In [4] the problem of the various results that can be obtained using generating functions is addressed. The authors of [4] say that by using the tool of generating functions for obtaining the nth element of a succession, sometimes an exact formula can be obtained easily, and if it is not the case, a good estimation of the nth element can be obtained. It can happen also that we get a recurrence formula from where a generating function can be obtained, or it can happen that from the generating function a new recurrence is obtained giving us a deeper understanding about the succession. The use of generating functions provides statistical information about the succession. The authors of [4] also point out that when it is very difficult to mathematically obtain the n-th term of a given sequence as a closed mathematical expression, a good option is to use asymptotic methods to obtain an estimate of that term. For example, the nth prime number is approximately n log n when n is very big. The authors of [4] also also point out that using generating functions some properties of a succession such as unimodality or convexity can be proven. Another advantage of using generating functions is that some identities as, for example,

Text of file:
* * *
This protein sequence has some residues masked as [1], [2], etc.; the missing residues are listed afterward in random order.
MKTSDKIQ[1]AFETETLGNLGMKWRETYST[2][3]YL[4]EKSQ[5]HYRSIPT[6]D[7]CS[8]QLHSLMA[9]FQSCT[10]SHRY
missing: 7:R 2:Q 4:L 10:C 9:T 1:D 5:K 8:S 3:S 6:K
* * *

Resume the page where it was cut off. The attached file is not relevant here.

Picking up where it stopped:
j = 0 n n j 2 = 2 n n n = 0,1,2 , E16

are easy to obtain. Finally, the authors of [4] pointed out that by using generating function, the relationship between problems that have similar generating functions can be discovered.

As was mentioned in the last paragraph, sometimes it is hard to obtain mathematically closed formulas when using generating functions, and in that case, a good alternative is to the use asymptotic formulas. The mathematical tools used for this purpose are part of the field known as analytic combinatorics, and a good reference of this topic is [3]. The main objective of analytic combinatorics is to estimate with a high level of precision the properties of large structured combinatorial configurations by the use of mathematical analysis tools [3].Under this approach, we begin with an exact enumerative description of the combinatorial structure using the generating functions. This description is considered as an algebraic object. The next step is to take the generating function as an analytical object which is a mapping from the complex plane to itself. The singularities found in such a mapping allow to obtain the coefficients of the function in its asymptotic form, resulting in an excellent estimate on the count of the sequences. With this purpose, the authors of [3] classify the analytic combinatorics in the next three topics: